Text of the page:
Salad Anyone?

Find yourself hankering for a delicious salad and unable to have one because of the e.coli /romaine scare? Not to worry – there are nutritious and delicious alternatives.

I won’t pretend… I have a thing for sprouts and micro greens! Many of you have heard me extolling the virtues of “growing your own” and “countertop harvests” over the years. These tasty, nutrient packed little plants virtually eliminate time-to-table, are always in season, and an economical way to produce nutrient dense foods for yourself. Kids also love to do it, so they are a great way to get them into healthy foods.

There’s nothing wrong with clean romaine mind you… but whether romaine is in or out, you will love these tasty additions to your greens list.

What’s so great about sprouts and micro greens? What’s the difference between the two? Which is better?

To begin with, micro greens are tiny plants grown in soil, or some product to act as soil, and

Young micro green

harvested above the soil line when the plant has grown two distinct leaves – also known as the cotyledon stage.

They are packed with nutrition and when you eat them, you will not be ingesting any seed-casings/ husks. They are a favourite in restaurants who use them in smashing salads and beautiful garnishes in soups and so on.

Sprouts are grown without soil, sprouted after a period of soaking, with regular rinsing and draining cycles. They too are packed with nutrition – some estimates say as high as 20 times the nutrition of a full-grown plant! Although seed casings are floated off at harvest, usually many remain and are part of the crunch.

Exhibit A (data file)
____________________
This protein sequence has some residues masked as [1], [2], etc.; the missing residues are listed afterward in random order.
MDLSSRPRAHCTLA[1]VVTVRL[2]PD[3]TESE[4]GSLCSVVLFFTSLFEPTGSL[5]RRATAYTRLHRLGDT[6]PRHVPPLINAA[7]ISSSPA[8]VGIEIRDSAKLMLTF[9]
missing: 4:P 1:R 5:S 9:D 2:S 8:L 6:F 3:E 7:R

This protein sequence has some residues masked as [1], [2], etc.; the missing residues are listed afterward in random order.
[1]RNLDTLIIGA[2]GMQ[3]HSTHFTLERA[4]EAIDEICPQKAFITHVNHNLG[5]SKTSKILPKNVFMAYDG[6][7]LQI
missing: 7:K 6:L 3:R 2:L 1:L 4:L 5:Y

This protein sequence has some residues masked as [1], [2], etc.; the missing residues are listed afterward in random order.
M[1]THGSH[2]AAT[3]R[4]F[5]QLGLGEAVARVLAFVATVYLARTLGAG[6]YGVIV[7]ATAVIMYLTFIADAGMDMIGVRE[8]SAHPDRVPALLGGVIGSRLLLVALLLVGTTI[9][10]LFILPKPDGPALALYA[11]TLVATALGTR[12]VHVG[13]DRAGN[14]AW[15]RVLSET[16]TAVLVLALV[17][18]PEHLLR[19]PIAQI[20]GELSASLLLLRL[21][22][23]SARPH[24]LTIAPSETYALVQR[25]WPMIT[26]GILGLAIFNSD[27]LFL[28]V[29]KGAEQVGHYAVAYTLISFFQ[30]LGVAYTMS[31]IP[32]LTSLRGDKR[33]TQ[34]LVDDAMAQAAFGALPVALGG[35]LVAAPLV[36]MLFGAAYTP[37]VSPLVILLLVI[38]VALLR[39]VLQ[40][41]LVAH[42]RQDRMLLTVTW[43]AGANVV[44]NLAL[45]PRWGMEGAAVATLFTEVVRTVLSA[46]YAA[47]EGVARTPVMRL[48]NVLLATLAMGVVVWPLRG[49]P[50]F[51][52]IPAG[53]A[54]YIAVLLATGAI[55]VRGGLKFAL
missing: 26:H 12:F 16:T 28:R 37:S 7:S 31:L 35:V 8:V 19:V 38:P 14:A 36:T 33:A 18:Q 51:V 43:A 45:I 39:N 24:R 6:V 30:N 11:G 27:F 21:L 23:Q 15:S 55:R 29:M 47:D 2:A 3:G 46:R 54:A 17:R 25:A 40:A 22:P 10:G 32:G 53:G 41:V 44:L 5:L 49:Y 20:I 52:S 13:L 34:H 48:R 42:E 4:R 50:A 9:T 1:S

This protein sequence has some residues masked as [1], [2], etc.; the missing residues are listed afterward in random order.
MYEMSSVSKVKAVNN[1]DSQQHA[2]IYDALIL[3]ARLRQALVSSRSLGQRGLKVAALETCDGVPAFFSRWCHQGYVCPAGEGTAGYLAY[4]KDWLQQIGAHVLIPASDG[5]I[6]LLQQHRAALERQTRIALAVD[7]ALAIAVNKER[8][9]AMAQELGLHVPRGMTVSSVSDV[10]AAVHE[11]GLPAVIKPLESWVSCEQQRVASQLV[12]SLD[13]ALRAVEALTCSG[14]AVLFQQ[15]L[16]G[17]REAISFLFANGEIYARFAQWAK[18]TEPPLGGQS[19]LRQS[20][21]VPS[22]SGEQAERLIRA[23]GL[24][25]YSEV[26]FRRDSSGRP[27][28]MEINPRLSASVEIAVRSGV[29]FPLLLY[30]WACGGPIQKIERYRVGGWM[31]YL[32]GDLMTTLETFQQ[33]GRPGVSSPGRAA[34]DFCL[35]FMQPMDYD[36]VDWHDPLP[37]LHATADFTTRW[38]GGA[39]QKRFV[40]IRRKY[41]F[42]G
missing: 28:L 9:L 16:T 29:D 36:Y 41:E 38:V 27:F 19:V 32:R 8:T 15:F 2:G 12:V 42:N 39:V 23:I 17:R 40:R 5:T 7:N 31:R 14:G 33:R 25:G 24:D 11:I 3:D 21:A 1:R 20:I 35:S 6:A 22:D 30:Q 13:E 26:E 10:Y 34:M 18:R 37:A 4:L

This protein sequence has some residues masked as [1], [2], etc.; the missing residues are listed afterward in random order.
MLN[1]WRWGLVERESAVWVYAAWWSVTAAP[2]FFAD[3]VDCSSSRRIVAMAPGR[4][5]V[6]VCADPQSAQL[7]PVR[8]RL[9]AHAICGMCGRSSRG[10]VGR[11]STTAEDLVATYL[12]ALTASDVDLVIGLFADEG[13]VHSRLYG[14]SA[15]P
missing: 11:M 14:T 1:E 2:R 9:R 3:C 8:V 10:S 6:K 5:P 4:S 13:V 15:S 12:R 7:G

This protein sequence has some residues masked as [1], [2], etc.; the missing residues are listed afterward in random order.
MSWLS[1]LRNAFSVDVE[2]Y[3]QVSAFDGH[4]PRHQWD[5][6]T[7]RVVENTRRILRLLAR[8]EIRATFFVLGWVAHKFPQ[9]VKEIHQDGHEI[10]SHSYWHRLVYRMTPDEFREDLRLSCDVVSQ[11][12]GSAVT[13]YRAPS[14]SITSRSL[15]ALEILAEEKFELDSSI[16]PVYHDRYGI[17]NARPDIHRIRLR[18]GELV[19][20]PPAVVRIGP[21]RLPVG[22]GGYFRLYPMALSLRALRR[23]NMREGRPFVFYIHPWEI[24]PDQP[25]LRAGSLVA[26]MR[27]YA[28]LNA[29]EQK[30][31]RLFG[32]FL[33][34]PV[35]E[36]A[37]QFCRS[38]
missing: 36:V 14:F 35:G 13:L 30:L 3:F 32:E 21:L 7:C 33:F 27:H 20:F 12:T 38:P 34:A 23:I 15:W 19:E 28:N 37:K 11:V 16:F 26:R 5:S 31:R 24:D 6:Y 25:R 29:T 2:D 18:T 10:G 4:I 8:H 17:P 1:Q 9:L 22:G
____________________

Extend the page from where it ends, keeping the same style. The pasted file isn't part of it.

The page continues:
When sprouting, it is important to use clean materials and buy sprouting specific seeds that will not be exposed to fertilizers which carry a risk of e.coli, salmonella or listeria. Sprouts must be grown and handled properly to discourage the growth of mold and bacteria. Some agencies recommend cooking them to further protect yourself. People with compromised immunity should not consume raw sprouts.

Government guidelines are clear that they should be fully cooked. View their website here: https://www.canada.ca/en/health-canada/services/food-safety-fruits-vegetables/sprouts.html?wbdisable=true

While both sprouts and micro greens are incredibly nutrient dense foods, sprouting does tend to be easier, requires minimal space and the sprouting time is usually just a few days. Depending on the plant type, most sprouts are ready in 4 days or so. In most cases, rinsing is less than a 10 minute per day investment! The plant does the rest on its own. And, you don’t need a sunny window.

Micro greens are also very easy, but do require planting trays and soil, and usually are ready in a couple weeks, again depending on the plant type. They are considered the safer option when it comes to molds and bacteria and are certainly cleaner to harvest. Trays and growth medium are not expensive and stacking models make it easy to grow them in a relatively small space.

So, not into growing your own? Looking for even more options?

Consider a seaweed salad, cabbage or kale salad or tossing roasted vegetables with a favourite dressing and some toasted nuts.

Roasted Brussels sprouts and pomegranate aerials will look fabulous and be a tasty hit with my Tahini Dressing, or a side of yogurt!

If you want to learn more about sprouting and micro greens, watch for my periodic workshops or book a private session.



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